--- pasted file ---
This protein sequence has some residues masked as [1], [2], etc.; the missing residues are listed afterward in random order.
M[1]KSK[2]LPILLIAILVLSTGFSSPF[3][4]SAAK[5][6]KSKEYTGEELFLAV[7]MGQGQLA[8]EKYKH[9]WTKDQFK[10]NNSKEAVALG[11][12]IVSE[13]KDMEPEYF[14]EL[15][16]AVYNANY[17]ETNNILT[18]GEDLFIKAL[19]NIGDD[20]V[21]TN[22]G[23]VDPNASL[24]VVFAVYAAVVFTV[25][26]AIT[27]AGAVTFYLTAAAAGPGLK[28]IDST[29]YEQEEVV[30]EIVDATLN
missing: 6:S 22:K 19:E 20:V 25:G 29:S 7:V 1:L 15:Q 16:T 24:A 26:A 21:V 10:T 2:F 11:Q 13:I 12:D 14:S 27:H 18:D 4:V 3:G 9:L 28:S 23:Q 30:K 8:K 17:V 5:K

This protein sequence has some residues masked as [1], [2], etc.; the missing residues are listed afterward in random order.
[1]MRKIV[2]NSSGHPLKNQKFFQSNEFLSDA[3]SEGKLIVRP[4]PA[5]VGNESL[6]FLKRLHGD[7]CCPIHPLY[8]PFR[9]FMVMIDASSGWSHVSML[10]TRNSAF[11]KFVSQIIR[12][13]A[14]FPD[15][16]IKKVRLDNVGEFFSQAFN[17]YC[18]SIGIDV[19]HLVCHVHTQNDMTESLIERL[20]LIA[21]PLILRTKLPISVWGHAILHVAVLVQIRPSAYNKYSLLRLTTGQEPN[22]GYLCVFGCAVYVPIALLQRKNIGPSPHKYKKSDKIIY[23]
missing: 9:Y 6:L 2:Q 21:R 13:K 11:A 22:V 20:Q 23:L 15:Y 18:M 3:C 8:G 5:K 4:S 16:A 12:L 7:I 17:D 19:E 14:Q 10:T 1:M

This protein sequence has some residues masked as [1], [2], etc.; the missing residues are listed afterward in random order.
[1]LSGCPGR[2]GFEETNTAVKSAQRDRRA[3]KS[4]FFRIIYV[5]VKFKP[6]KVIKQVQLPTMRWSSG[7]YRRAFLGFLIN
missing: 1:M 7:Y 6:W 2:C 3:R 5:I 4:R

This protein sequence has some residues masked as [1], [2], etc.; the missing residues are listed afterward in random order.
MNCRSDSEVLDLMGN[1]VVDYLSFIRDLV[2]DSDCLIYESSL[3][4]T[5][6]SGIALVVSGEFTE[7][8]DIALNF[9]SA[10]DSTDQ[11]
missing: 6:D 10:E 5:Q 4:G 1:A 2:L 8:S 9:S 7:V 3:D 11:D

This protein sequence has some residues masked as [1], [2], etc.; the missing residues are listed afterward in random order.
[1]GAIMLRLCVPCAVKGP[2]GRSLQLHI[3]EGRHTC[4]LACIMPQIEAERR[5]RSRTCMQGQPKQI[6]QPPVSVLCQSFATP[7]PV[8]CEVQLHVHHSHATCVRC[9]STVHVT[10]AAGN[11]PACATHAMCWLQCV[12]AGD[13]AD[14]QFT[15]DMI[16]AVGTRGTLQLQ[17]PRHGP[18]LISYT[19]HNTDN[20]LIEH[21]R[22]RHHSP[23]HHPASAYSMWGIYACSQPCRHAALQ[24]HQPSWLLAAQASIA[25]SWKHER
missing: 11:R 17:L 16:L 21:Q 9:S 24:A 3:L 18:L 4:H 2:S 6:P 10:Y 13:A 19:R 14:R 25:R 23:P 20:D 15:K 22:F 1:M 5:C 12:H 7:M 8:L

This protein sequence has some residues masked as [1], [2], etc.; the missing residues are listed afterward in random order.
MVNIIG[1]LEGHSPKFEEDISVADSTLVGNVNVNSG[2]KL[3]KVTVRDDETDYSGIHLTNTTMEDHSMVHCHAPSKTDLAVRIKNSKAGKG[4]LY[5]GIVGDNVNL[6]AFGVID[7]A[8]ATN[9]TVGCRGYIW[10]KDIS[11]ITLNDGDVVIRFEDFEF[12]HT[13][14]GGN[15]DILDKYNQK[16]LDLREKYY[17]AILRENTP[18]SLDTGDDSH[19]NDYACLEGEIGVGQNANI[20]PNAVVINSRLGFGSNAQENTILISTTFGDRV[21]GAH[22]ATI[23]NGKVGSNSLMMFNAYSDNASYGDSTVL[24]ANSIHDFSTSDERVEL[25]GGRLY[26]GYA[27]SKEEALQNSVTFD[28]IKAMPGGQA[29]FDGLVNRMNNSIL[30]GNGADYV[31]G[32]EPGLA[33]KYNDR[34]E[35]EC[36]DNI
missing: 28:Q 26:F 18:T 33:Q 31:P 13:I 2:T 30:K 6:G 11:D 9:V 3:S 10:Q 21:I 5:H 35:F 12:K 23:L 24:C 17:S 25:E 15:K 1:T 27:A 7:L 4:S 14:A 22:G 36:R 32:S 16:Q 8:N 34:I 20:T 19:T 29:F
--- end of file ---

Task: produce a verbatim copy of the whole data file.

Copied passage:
This protein sequence has some residues masked as [1], [2], etc.; the missing residues are listed afterward in random order.
M[1]KSK[2]LPILLIAILVLSTGFSSPF[3][4]SAAK[5][6]KSKEYTGEELFLAV[7]MGQGQLA[8]EKYKH[9]WTKDQFK[10]NNSKEAVALG[11][12]IVSE[13]KDMEPEYF[14]EL[15][16]AVYNANY[17]ETNNILT[18]GEDLFIKAL[19]NIGDD[20]V[21]TN[22]G[23]VDPNASL[24]VVFAVYAAVVFTV[25][26]AIT[27]AGAVTFYLTAAAAGPGLK[28]IDST[29]YEQEEVV[30]EIVDATLN
missing: 6:S 22:K 19:E 20:V 25:G 29:S 7:V 1:L 15:Q 16:T 24:A 26:A 21:V 10:T 2:F 11:Q 13:I 12:D 14:S 27:H 18:D 4:V 3:G 9:L 28:S 23:Q 30:K 8:K 17:V 5:K

This protein sequence has some residues masked as [1], [2], etc.; the missing residues are listed afterward in random order.
[1]MRKIV[2]NSSGHPLKNQKFFQSNEFLSDA[3]SEGKLIVRP[4]PA[5]VGNESL[6]FLKRLHGD[7]CCPIHPLY[8]PFR[9]FMVMIDASSGWSHVSML[10]TRNSAF[11]KFVSQIIR[12][13]A[14]FPD[15][16]IKKVRLDNVGEFFSQAFN[17]YC[18]SIGIDV[19]HLVCHVHTQNDMTESLIERL[20]LIA[21]PLILRTKLPISVWGHAILHVAVLVQIRPSAYNKYSLLRLTTGQEPN[22]GYLCVFGCAVYVPIALLQRKNIGPSPHKYKKSDKIIY[23]
missing: 9:Y 6:L 2:Q 21:R 13:K 11:A 22:V 20:Q 23:L 15:Y 18:M 3:C 8:G 5:K 4:S 16:A 12:L 7:I 17:D 19:E 14:Q 10:T 1:M

This protein sequence has some residues masked as [1], [2], etc.; the missing residues are listed afterward in random order.
[1]LSGCPGR[2]GFEETNTAVKSAQRDRRA[3]KS[4]FFRIIYV[5]VKFKP[6]KVIKQVQLPTMRWSSG[7]YRRAFLGFLIN
missing: 1:M 7:Y 6:W 2:C 3:R 5:I 4:R

This protein sequence has some residues masked as [1], [2], etc.; the missing residues are listed afterward in random order.
MNCRSDSEVLDLMGN[1]VVDYLSFIRDLV[2]DSDCLIYESSL[3][4]T[5][6]SGIALVVSGEFTE[7][8]DIALNF[9]SA[10]DSTDQ[11]
missing: 6:D 10:E 5:Q 4:G 1:A 2:L 8:S 9:S 7:V 3:D 11:D

This protein sequence has some residues masked as [1], [2], etc.; the missing residues are listed afterward in random order.
[1]GAIMLRLCVPCAVKGP[2]GRSLQLHI[3]EGRHTC[4]LACIMPQIEAERR[5]RSRTCMQGQPKQI[6]QPPVSVLCQSFATP[7]PV[8]CEVQLHVHHSHATCVRC[9]STVHVT[10]AAGN[11]PACATHAMCWLQCV[12]AGD[13]AD[14]QFT[15]DMI[16]AVGTRGTLQLQ[17]PRHGP[18]LISYT[19]HNTDN[20]LIEH[21]R[22]RHHSP[23]HHPASAYSMWGIYACSQPCRHAALQ[24]HQPSWLLAAQASIA[25]SWKHER
missing: 11:R 17:L 16:L 21:Q 9:S 24:A 3:L 18:L 4:H 2:S 6:P 10:Y 13:A 19:R 14:R 25:R 23:P 20:D 15:K 22:F 1:M 5:C 12:H 7:M 8:L

This protein sequence has some residues masked as [1], [2], etc.; the missing residues are listed afterward in random order.
MVNIIG[1]LEGHSPKFEEDISVADSTLVGNVNVNSG[2]KL[3]KVTVRDDETDYSGIHLTNTTMEDHSMVHCHAPSKTDLAVRIKNSKAGKG[4]LY[5]GIVGDNVNL[6]AFGVID[7]A[8]ATN[9]TVGCRGYIW[10]KDIS[11]ITLNDGDVVIRFEDFEF[12]HT[13][14]GGN[15]DILDKYNQK[16]LDLREKYY[17]AILRENTP[18]SLDTGDDSH[19]NDYACLEGEIGVGQNANI[20]PNAVVINSRLGFGSNAQENTILISTTFGDRV[21]GAH[22]ATI[23]NGKVGSNSLMMFNAYSDNASYGDSTVL[24]ANSIHDFSTSDERVEL[25]GGRLY[26]GYA[27]SKEEALQNSVTFD[28]IKAMPGGQA[29]FDGLVNRMNNSIL[30]GNGADYV[31]G[32]EPGLA[33]KYNDR[34]E[35]EC[36]DNI
missing: 28:Q 26:F 18:T 33:Q 31:P 13:I 2:T 30:K 6:G 11:D 9:V 3:S 10:Q 21:I 5:H 35:F 12:K 23:L 24:C 17:S 25:E 15:K 1:T 27:A 7:L 4:S 14:A 22:G 36:R 32:S 16:Q 8:N 34:I 20:T 19:T 29:F